Marisa Dellato, Forbes Staff

Legendary country songstress Dolly Parton announced Monday that she is declining her nomination to the Rock & Roll Fame, saying she doesn’t “feel that [she] has earned that right.”

Getty Images, Dolly Parton performs on the Pyramid stage on Day 3 of the Glastonbury Festival at Worthy Farm

Parton, 76, said on social media that while she is “flattered and grateful” to have received a nomination last month, she does not feel she deserves the honor and doesn’t want “votes to be split because of me,” so she has rescinded her name from consideration. 

The “Jolene” singer said she hopes the Rock & Roll Hall Of Fame will consider her again “if I’m ever worthy” and that she hopes to put out a “great rock ‘n’ roll album at some point in the future.”

That’s how many Grammy awards Parton has won. She’s been nominated 51 times. She’s released dozens of studio and live albums and her catalog achieved 3 billion streams in 2021.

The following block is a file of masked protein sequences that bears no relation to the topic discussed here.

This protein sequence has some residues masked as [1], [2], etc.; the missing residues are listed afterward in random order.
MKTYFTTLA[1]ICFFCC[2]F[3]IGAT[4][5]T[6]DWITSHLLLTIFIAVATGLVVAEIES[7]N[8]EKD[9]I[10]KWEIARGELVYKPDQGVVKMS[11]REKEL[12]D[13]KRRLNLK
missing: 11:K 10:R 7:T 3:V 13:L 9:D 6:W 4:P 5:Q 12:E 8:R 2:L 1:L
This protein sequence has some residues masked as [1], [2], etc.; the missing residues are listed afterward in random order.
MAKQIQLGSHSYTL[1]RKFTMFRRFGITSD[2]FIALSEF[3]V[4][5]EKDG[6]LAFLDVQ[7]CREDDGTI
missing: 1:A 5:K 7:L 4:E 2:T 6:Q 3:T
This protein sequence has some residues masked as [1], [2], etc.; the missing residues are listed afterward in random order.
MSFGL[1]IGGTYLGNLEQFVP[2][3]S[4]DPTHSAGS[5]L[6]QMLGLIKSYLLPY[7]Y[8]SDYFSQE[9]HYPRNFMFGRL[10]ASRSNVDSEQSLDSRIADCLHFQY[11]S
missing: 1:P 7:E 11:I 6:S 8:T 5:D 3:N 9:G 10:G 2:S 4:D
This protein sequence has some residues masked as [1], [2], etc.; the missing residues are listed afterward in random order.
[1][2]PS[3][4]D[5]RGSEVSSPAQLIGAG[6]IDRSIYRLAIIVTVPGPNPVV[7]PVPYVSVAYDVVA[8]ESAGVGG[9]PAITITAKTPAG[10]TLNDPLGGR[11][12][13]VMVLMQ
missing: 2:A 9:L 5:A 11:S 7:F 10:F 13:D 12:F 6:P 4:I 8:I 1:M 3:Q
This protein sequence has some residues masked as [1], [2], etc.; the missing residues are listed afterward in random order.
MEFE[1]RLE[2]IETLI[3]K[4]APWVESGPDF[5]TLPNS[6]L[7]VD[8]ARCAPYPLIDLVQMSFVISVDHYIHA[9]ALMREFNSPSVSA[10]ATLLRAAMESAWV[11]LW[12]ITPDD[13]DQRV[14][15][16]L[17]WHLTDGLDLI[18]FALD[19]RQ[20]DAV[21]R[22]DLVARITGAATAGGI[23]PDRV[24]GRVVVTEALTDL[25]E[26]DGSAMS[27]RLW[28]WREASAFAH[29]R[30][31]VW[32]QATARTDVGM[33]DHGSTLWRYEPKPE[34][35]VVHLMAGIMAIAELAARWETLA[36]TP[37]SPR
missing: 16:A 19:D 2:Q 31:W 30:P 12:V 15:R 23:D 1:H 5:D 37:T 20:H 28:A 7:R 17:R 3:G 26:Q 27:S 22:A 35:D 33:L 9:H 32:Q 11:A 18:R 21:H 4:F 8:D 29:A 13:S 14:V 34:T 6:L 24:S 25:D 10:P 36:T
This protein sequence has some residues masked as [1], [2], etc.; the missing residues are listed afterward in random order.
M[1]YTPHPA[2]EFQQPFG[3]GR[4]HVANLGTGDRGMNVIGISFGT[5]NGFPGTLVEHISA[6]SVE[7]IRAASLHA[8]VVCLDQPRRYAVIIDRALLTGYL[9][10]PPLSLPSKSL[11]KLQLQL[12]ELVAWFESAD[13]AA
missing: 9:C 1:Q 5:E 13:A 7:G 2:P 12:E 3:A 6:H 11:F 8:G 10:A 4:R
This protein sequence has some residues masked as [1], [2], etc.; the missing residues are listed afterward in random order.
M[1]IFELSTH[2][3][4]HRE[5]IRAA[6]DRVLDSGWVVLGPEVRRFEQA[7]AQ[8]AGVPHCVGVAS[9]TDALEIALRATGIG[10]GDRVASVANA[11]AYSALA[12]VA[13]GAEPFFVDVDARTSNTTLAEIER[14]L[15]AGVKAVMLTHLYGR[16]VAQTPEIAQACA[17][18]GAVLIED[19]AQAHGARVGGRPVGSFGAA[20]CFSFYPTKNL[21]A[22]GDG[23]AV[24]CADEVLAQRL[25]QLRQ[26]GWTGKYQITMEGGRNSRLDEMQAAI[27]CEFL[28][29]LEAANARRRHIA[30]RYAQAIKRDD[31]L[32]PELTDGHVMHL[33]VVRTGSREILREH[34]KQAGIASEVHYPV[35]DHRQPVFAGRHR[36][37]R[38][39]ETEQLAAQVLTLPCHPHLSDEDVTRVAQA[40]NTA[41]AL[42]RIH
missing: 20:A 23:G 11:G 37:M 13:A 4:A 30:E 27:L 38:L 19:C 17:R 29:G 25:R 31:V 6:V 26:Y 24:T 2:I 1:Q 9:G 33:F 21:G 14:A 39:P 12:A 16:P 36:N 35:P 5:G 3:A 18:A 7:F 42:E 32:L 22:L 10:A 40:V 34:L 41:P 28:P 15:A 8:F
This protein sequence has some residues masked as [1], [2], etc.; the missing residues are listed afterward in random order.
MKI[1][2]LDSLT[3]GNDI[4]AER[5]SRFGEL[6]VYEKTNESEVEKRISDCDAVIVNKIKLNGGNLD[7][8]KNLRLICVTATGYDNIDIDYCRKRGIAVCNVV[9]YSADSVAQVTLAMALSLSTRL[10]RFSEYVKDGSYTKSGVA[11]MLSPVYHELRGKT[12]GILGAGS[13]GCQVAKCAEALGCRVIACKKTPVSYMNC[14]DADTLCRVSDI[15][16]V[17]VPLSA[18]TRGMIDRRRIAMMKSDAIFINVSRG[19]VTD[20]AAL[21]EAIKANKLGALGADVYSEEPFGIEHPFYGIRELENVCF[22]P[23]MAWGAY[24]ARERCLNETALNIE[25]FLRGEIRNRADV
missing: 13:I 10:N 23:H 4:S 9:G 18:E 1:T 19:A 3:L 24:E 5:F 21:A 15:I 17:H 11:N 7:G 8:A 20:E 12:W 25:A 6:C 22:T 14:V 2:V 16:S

This is not the first time Parton has rejected an honor. Last year she said that she was offered two Presidential Medals Of Freedom by the Trump administration, but didn’t accept because her husband was ill, and then again because she could not travel because of Covid-19.

In August, Parton made Forbes’ 2021 list of America’s Richest Self-Made Women for the first time, with an estimated fortune of $350 million. To be eligible for the 2022 Hall Of Fame nominations, artists had to have released their first recording at least 25 years ago. Nominees are then voted on by a body of over 1,000 members of the music industry. This was Parton’s first year being nominated for the award. Other 2022 nominees include Eminem, Beck, Dione Warwick, Carly Simon, Rage Against The Machine, Lionel Richie and A Tribe Called Quest. In Parton’s nomination, the Hall Of Fame wrote “a living legend and a paragon of female empowerment, Parton is beloved not only for her prolific body of work, quintessential style, and philanthropic efforts, but for the humor, wit, and self-deprecating grace that shine through everything she does.”

Parton donated $1 million in April 2020 to Vanderbilt University Medical Center, which worked with Moderna to create the drugmaker’s Covid-19 vaccine. Parton’s company, Dollywood, announced last month it would pay 100% of college tuition for all of its employees.

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